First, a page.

Davis has been arrested multiple times for battery of a dating partner and domestic abuse and was kicked off the football team in 2018. He was expelled four months after his criminal conviction, 10 months after he’d already left the school.
At least nine LSU football players have been reported to police for sexual misconduct, including two who played vital roles in the 2020 national championship season, but officials have kept details of how LSU handled the claims under wraps, the report says.
Guice’s attorney has said he was never disciplined, and LSU attorney Johanna Posada confirmed in response to USA Today’s public records request that four other athletes were not disciplined, either. They include running back Tae Provens, linebacker Jacob Phillips, tight end Zach Sheffer, all accused of rape; and safety Grant Delpit, who was accused of recording a woman during sex without her knowledge and sharing the video with others. Provens was arrested; his case remains open, District Attorney Hillar Moore’s office told USA Today. The others have not been criminally charged.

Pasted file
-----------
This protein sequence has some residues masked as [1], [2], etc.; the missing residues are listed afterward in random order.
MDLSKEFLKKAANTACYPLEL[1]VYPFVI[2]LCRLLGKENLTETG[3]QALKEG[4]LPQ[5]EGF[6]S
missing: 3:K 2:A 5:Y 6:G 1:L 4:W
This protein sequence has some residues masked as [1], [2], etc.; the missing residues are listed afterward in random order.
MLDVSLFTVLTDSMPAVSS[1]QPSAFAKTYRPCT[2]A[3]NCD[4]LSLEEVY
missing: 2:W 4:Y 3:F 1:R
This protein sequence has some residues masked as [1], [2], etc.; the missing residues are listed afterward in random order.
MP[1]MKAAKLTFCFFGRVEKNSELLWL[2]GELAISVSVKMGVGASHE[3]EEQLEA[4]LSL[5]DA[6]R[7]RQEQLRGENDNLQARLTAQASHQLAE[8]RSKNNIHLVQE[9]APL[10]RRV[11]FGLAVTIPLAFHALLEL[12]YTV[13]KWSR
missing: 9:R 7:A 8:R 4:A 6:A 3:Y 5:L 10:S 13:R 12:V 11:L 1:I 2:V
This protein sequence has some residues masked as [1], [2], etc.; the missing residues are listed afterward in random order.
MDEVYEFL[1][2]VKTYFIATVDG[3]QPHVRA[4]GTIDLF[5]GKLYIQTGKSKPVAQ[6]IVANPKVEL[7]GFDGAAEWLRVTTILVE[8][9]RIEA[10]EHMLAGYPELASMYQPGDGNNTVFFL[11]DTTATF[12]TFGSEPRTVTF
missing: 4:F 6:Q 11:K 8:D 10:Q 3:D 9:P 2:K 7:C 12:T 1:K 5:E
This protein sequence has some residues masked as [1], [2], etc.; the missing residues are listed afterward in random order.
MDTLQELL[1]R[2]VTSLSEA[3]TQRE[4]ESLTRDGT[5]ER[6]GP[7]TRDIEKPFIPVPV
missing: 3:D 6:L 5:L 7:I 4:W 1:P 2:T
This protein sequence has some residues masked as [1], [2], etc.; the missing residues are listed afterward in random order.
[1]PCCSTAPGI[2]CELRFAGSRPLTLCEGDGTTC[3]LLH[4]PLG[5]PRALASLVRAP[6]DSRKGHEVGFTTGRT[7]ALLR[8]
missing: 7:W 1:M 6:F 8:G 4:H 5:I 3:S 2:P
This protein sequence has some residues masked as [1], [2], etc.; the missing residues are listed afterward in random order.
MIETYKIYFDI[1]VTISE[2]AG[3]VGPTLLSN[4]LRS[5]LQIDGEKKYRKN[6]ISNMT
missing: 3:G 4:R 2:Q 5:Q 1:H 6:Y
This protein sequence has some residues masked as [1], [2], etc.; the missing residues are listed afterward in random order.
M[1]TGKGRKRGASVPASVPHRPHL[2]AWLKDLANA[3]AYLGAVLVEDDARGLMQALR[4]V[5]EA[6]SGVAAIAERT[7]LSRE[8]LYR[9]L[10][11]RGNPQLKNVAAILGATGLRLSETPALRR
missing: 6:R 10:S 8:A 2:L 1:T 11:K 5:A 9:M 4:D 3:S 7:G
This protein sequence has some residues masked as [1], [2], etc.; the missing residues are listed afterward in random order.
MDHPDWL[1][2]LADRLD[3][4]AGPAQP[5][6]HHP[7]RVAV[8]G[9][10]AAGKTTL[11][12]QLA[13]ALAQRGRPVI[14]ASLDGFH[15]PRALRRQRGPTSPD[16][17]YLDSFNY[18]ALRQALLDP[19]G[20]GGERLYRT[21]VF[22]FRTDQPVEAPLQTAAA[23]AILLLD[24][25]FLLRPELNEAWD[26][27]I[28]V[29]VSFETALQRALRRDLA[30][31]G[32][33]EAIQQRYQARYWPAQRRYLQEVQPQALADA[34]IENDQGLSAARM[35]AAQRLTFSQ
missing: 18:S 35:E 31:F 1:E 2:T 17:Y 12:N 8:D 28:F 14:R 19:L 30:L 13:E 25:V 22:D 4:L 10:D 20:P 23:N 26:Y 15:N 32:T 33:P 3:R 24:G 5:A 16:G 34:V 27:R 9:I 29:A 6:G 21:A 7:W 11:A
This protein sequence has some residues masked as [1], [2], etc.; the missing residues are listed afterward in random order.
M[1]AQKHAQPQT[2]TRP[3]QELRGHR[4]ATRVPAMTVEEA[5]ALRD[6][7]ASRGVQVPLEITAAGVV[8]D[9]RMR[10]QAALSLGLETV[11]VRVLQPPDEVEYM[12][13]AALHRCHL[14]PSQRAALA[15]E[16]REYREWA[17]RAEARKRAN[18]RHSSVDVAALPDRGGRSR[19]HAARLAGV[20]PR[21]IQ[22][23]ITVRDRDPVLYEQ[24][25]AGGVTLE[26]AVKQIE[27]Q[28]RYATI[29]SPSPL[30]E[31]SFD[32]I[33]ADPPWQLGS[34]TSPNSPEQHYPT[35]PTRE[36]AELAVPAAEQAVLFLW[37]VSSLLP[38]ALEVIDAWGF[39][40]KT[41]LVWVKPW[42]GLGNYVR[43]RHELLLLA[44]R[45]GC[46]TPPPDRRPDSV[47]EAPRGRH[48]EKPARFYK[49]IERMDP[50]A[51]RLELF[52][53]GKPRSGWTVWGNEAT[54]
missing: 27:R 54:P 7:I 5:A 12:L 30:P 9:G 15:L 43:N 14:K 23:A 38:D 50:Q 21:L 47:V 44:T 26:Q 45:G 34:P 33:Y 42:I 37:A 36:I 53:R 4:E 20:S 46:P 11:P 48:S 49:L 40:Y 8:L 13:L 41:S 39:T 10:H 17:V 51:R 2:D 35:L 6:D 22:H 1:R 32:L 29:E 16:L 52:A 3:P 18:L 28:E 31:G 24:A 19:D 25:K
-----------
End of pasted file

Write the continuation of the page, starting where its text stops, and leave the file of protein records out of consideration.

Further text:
Davon Godchaux and Ray Parker were both arrested and accused of dating violence. The school would not confirm or deny if they were disciplined.
Citing the privacy interests of those involved, school officials did not answer nearly four dozen questions that USA Today submitted Nov. 4 about their handling of specific allegations and Title IX cases more generally. USA Today’s request for interviews with 10 LSU coaches and administrators was denied.
In a statement, LSU told USA Today it does not tolerate sexual violence of any form.